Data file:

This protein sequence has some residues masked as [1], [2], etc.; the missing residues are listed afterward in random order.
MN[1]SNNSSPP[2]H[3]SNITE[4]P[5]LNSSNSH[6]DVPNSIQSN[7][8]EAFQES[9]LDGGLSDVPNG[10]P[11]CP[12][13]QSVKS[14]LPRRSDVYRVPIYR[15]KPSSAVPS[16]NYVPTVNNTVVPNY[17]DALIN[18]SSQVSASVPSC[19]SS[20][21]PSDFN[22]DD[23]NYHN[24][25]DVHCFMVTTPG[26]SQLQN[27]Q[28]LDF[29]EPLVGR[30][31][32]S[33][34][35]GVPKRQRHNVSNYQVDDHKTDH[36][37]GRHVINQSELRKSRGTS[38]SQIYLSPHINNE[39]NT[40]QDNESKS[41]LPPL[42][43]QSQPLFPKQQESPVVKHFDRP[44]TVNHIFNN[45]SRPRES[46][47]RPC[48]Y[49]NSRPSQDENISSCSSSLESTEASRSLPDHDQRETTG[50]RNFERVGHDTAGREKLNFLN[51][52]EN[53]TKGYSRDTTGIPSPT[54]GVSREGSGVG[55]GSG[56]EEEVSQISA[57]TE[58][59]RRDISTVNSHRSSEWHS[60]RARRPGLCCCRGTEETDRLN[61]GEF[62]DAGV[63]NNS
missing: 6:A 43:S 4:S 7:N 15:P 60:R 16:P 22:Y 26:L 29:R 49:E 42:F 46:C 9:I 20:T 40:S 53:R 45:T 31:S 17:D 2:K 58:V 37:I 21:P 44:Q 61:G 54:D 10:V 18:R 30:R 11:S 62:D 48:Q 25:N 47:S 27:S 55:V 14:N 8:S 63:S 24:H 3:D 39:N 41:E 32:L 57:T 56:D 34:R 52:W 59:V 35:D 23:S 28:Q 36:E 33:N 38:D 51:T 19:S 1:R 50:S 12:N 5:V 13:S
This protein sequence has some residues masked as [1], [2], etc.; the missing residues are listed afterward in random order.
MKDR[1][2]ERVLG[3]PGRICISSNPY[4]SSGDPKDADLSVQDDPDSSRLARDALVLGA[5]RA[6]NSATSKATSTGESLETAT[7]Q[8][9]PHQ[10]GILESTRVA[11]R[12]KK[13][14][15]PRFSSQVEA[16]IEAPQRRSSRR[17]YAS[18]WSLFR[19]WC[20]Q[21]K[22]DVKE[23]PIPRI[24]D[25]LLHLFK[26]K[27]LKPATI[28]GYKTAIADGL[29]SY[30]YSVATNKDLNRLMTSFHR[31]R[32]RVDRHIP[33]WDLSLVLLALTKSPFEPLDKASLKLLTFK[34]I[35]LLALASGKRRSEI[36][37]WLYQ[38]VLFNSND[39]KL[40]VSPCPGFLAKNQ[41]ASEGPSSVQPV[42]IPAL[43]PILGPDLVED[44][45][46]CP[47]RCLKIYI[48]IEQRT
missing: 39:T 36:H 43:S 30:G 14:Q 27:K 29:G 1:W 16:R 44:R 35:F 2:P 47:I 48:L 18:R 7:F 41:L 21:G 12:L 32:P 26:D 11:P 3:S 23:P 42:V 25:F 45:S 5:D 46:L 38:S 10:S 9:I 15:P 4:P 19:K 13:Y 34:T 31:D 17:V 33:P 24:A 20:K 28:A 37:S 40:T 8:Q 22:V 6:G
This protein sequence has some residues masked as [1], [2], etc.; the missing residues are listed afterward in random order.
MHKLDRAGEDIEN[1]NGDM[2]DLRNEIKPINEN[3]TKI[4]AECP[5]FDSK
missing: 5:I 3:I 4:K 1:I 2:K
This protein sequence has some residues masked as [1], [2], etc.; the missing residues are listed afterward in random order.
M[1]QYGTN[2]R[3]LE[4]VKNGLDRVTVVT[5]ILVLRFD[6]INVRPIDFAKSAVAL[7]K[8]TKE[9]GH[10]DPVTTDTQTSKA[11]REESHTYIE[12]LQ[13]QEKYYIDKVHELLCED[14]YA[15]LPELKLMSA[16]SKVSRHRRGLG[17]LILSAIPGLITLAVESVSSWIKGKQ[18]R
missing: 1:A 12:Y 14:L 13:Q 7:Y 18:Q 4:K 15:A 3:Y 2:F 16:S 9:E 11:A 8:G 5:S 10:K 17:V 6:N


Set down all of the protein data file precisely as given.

This protein sequence has some residues masked as [1], [2], etc.; the missing residues are listed afterward in random order.
MN[1]SNNSSPP[2]H[3]SNITE[4]P[5]LNSSNSH[6]DVPNSIQSN[7][8]EAFQES[9]LDGGLSDVPNG[10]P[11]CP[12][13]QSVKS[14]LPRRSDVYRVPIYR[15]KPSSAVPS[16]NYVPTVNNTVVPNY[17]DALIN[18]SSQVSASVPSC[19]SS[20][21]PSDFN[22]DD[23]NYHN[24][25]DVHCFMVTTPG[26]SQLQN[27]Q[28]LDF[29]EPLVGR[30][31][32]S[33][34][35]GVPKRQRHNVSNYQVDDHKTDH[36][37]GRHVINQSELRKSRGTS[38]SQIYLSPHINNE[39]NT[40]QDNESKS[41]LPPL[42][43]QSQPLFPKQQESPVVKHFDRP[44]TVNHIFNN[45]SRPRES[46][47]RPC[48]Y[49]NSRPSQDENISSCSSSLESTEASRSLPDHDQRETTG[50]RNFERVGHDTAGREKLNFLN[51][52]EN[53]TKGYSRDTTGIPSPT[54]GVSREGSGVG[55]GSG[56]EEEVSQISA[57]TE[58][59]RRDISTVNSHRSSEWHS[60]RARRPGLCCCRGTEETDRLN[61]GEF[62]DAGV[63]NNS
missing: 6:A 43:S 4:S 7:N 15:P 60:R 16:P 22:Y 26:L 29:R 49:E 42:F 46:C 9:I 20:T 40:S 53:R 45:T 31:S 17:D 2:K 58:V 37:I 21:P 44:Q 61:G 54:D 10:V 18:R 30:R 11:S 62:D 48:Q 25:N 47:S 27:S 55:V 14:N 8:S 63:S 24:H 3:D 39:N 41:E 32:L 57:T 56:D 34:R 52:W 59:V 35:D 23:S 28:Q 36:E 33:N 38:D 51:T 19:S 1:R 50:S 12:N 5:V 13:S
This protein sequence has some residues masked as [1], [2], etc.; the missing residues are listed afterward in random order.
MKDR[1][2]ERVLG[3]PGRICISSNPY[4]SSGDPKDADLSVQDDPDSSRLARDALVLGA[5]RA[6]NSATSKATSTGESLETAT[7]Q[8][9]PHQ[10]GILESTRVA[11]R[12]KK[13][14][15]PRFSSQVEA[16]IEAPQRRSSRR[17]YAS[18]WSLFR[19]WC[20]Q[21]K[22]DVKE[23]PIPRI[24]D[25]LLHLFK[26]K[27]LKPATI[28]GYKTAIADGL[29]SY[30]YSVATNKDLNRLMTSFHR[31]R[32]RVDRHIP[33]WDLSLVLLALTKSPFEPLDKASLKLLTFK[34]I[35]LLALASGKRRSEI[36][37]WLYQ[38]VLFNSND[39]KL[40]VSPCPGFLAKNQ[41]ASEGPSSVQPV[42]IPAL[43]PILGPDLVED[44][45][46]CP[47]RCLKIYI[48]IEQRT
missing: 39:T 36:H 43:S 30:G 14:Q 27:K 29:G 1:W 16:R 44:R 35:F 2:P 47:I 48:L 18:R 7:F 41:L 21:G 12:L 32:P 26:D 11:P 3:S 23:P 42:V 25:F 45:S 5:D 46:L 38:S 10:S 9:I 15:P 4:P 19:K 13:Y 34:T 31:D 17:V 33:P 24:A 20:K 28:A 37:S 40:T 8:Q 22:V 6:G
This protein sequence has some residues masked as [1], [2], etc.; the missing residues are listed afterward in random order.
MHKLDRAGEDIEN[1]NGDM[2]DLRNEIKPINEN[3]TKI[4]AECP[5]FDSK
missing: 5:I 3:I 4:K 1:I 2:K
This protein sequence has some residues masked as [1], [2], etc.; the missing residues are listed afterward in random order.
M[1]QYGTN[2]R[3]LE[4]VKNGLDRVTVVT[5]ILVLRFD[6]INVRPIDFAKSAVAL[7]K[8]TKE[9]GH[10]DPVTTDTQTSKA[11]REESHTYIE[12]LQ[13]QEKYYIDKVHELLCED[14]YA[15]LPELKLMSA[16]SKVSRHRRGLG[17]LILSAIPGLITLAVESVSSWIKGKQ[18]R
missing: 1:A 12:Y 14:L 13:Q 7:Y 18:Q 4:K 15:A 3:Y 2:F 16:S 9:E 11:A 8:G 5:S 10:K 17:V 6:N